Acadenema

The antidote to cranial rectal insertion in the academic world

The Myth of the Meritocratic Grant System

On twitter I recently came across this petition against the University of Warwick.

https://docs.google.com/forms/d/1ujllWzE6sHbb90EYyR9yaVoXhPiuqzbd9xN-FUg4eEs/viewform?c=0&w=1

Apparently the University of Warwick is “undertaking a series of redundancy exercises predicated on the notion that successful grant applications are the key measure of performance and value for research staff”.  If this is true (I’ve not found any corroboration of this yet, but please comment below if you can provide some more info), it shows both a remarkable level of stupidity by the staff responsible, and offers a dangerous precedent that other naive managers might follow.

They are being stupid because if they were to have looked at the literature on the subject, or asked people who have experience of writing or reviewing grants, they would discover that grant success is not a measure of the quality (or “value”) of an academic, and it is a measure of “performance” only in the same sense as winning the lottery is a measure of one’s ability to predict the future.   For some reason the academic community (in the UK at least) has created a mythology around our system of grant selection so that we believe it is fundamentally meritocratic — that it is the best ideas that get funded, and they are selected by an “expert panel” (another myth I discuss elsewhere).

From Dilbert.com (without permission)

From Dilbert.com (without permission)

In fact, most grant success is random.  If not random, then it is at least correlated to other factors not associated with the quality of the proposed research, such as previous grant success or the track record of the team (“nothing succeeds like success” after all).    This is not to say that poor quality research gets funded, but rather that competition is now so great that all the applications being considered are good quality.   We convince ourselves that the system works because we see people who we know to be real leaders in their field get funded, and we see some people we consider to be rather weak who do not get funded.   Reassuringly, when the UK research councils did a test in which they got different panels to rank the same grant applications, most of those ranked at the very top or at the very bottom were consistent across the panels.  But for the majority that were ranked in the middle, where the funding line is usually drawn…  no consistency…. essentially random.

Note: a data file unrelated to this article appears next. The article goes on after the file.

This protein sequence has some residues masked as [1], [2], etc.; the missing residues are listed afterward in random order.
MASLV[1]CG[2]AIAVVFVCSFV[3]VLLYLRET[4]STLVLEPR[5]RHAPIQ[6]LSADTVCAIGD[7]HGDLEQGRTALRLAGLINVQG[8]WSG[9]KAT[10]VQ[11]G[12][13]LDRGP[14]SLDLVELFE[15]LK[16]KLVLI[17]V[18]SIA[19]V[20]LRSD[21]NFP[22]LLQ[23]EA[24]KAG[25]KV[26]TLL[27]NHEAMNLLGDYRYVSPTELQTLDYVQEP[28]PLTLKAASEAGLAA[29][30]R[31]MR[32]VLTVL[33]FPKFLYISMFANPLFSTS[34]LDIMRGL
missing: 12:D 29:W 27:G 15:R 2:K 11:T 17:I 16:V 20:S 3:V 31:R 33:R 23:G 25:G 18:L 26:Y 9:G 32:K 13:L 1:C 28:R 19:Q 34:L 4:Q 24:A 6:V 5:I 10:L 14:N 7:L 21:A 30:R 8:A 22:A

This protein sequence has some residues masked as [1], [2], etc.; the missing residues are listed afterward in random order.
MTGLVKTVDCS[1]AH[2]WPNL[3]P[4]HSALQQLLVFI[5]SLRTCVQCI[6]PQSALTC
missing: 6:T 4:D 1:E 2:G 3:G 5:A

What’s the danger of such a system?   Well, the only danger is if you maintain a belief that the grant selection system is purely meritocratic — then you naturally see someone’s grant success as a metric of their quality as a researcher. When they win grants, you promote them.  When they fail to win grants, you berate them.  Worse, we judge their “value” based on this system, despite it being mostly random.   In a lottery system, some people will win often, but most will lose, simply by chance (see my WinMoreGrants blog for a numeric example).  Not surprisingly, senior staff don’t like this argument because they achieved their senior status through winning grants.   It is a self-perpetuating mythology. No senior academic would like to admit that their grant success is simply because they were lucky.

What seems to be happening at Warwick looks like something I have seen before.  The senior academic-managers are unwilling, or unable, to make a judgement call on the overall contribution and quality of staff (possibly for fear of legal action), so instead they apply metrics that absolve them of any responsibility in the decision making.  “Look, it wasn’t my decision”, will be what the academic-managers can say, “It was just what the numbers say.”   It is an easy, but cowardly, route, in my opinion.   Better to look at someone’s research outputs, their quality of teaching, receive opinion from others, and look holistically at their contribution. It is a difficult task, but it is a more appropriate approach if redundancies ever need to be made (which should always, always be as a last resort, anyway, of course).

Let’s hope Warwick is not a sign of a growing trend of stupidity.

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One comment on “The Myth of the Meritocratic Grant System

  1. Pingback: Why being a professor is NOT like running a small business | Acadenema

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This entry was posted on November 30, 2014 by in Management and tagged , , , , , , , , .
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